Orange Alert

Physics Professor Lisa Manning Named a Sloan Research Fellow

Manning one of 126 scholars to receive this year's award

Feb. 20, 2014, by Kathleen Haley

M. Lisa Manning, 2014 Sloan Research Fellow
M. Lisa Manning, 2014 Sloan Research Fellow

M. Lisa Manning, assistant professor of physics in The College of Arts and Sciences, studies the mechanics of how biological cells move and grow, and how granular materials fail.

As an early career scientist, she is being recognized for her work with a 2014 Sloan Research Fellowship by the Alfred P. Sloan Foundation.

Manning, whose research focuses on understanding the mechanical properties of biological tissues and nonbiological materials, is one of 126 U.S. and Canadian scholars who received this year’s award. The Sloan Research Fellowship honors young researchers whose achievements and potential identify them as the next generation of scientific leaders.

Fellows receive $50,000 to further their research.

“For more than half a century, the Sloan Foundation has been proud to honor the best young scientific minds and support them during a crucial phase of their careers when early funding and recognition can really make a difference,” said Paul L. Joskow, president of the Alfred P. Sloan Foundation. “These researchers are pushing the boundaries of scientific knowledge in unprecedented ways.”

Candidates for the Sloan Research Fellowships are nominated by fellow scientists. Fellows are selected by an independent panel of senior scholars on the basis of a candidate’s independent research accomplishments, creativity and potential to become a leader in his or her field.

“The Department of Physics nominated Professor Manning because of her outstanding accomplishments, future promise as a scientist and her leadership abilities,” says Alan Middleton, professor and department chair. “She brings energy and depth to many activities—she has pioneered new technologies in the classroom and has great enthusiasm for teaching. In her research, she uses computers and sophisticated theoretical methods to study experiments on both cell migration and granular—sand-like—materials.”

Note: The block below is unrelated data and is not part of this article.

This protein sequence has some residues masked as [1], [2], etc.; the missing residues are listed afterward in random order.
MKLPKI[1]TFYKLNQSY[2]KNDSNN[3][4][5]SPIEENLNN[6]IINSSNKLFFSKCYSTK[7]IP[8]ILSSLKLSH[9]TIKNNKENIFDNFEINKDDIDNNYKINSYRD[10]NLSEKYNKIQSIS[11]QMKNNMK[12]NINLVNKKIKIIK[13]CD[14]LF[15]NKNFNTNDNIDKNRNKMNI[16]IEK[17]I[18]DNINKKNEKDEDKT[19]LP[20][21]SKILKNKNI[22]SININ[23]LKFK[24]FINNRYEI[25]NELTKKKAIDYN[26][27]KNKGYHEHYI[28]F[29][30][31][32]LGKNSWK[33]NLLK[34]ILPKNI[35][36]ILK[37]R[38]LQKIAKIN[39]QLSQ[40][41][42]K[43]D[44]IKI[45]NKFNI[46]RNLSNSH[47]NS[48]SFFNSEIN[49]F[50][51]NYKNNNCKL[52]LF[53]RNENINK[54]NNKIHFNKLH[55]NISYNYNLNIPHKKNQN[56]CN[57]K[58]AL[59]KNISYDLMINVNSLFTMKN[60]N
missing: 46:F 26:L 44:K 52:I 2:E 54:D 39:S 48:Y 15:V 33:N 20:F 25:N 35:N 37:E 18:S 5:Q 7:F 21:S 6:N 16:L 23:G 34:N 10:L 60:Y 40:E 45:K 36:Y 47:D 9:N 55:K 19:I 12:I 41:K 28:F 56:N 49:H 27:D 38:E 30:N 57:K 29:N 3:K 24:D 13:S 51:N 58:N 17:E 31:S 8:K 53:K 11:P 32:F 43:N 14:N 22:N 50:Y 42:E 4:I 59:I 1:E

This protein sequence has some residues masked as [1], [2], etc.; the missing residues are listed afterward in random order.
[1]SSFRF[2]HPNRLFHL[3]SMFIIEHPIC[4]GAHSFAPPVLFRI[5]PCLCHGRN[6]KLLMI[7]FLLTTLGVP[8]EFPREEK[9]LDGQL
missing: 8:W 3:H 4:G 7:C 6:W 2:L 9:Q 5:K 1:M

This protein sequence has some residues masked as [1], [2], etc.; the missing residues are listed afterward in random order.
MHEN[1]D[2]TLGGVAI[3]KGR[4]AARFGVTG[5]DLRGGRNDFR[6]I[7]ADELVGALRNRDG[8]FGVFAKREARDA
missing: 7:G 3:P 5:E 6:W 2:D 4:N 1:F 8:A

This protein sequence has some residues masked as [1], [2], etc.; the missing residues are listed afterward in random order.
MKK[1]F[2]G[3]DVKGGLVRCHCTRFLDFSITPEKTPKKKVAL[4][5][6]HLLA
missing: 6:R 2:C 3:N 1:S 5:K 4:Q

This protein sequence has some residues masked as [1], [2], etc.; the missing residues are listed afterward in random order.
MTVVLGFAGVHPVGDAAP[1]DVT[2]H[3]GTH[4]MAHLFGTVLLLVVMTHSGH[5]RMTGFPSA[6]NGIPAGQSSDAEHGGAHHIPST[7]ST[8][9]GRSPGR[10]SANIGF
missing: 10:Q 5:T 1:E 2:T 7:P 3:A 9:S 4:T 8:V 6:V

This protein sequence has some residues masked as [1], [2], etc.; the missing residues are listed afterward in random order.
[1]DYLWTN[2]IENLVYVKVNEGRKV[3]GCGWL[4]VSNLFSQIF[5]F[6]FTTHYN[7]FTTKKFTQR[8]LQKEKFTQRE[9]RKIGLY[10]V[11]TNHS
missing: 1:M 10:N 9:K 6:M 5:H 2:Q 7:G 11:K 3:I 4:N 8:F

Manning oversees the Manning Group, a team of students and postdoctoral researchers, in the Department of Physics. She is working on several projects to understand how interactions between cells generate the mechanical properties of tissues, which is important in embryonic development, wound healing and cancer.

“I was ecstatic when I heard the news about the fellowship. This recognition means that other well-respected scientists find my research interesting and relevant, which is a huge validation of my work,” Manning says. “It also highlights the fact that Syracuse is a great research university with a world-class physics department. I hope that this award will attract students and scientists who can further improve our research and help us make an impact in the world.”

Manning will use some of the funding to support a project with Jeff Amack at Upstate Medical University to understand how cell shapes and mechanical interactions influence the patterns that occur in embryonic development.

“I will also use some of the funds to support researchers in my group who study the mechanical properties of disordered, non-biological materials, such as granular solids or recently discovered bulk metallic glasses,” Manning says. “These materials tend to break or fail along poorly understood fissures called shear bands, and our goal is to understand and predict these failures.”

Manning, who also leads graduate student recruiting in the physics department, has also built collaborations with researchers at Princeton University and in the Department of Biomedical and Chemical Engineering at SU.

“Professor Manning is well poised to achieve fundamental scientific advances, given her knowledge and her ability to find important connections between people and between various scientific fields,” Middleton says. “Her work on the motion of cells will lead to a better understanding of development in organisms and abnormal migration, as in cancer.”

Among her many published works, Manning co-authored, with three other scientists, a September article in the journal Interface that presented their work on the development of a model for studying tissue.

In January, Manning was awarded a Faculty Early Career Development (CAREER) award from the National Science Foundation (NSF) for “Flow, Failure, and Migration in Glassy Materials.” 

Her expertise has been sought by universities and institutes across the United States and internationally, as an invited speaker at various seminars, workshops and colloquiums.

Manning joined SU’s faculty in 2011, after serving as a postdoctoral fellow in the Princeton Center for Theoretical Science. She earned an M.A. degree and a Ph.D. in physics at the University of California, Santa Barbara, and a B.S. in physics and a B.A. in mathematics at the University of Virginia in Charlottesville.

The 2014 Sloan Research Fellows, who hail from 61 colleges and universities, represent a variety of research interests in eight scientific and technical fields—chemistry, computer science, economics, mathematics, evolutionary and computational molecular biology, neuroscience, ocean sciences and physics.

Media Contact

Sarah Scalese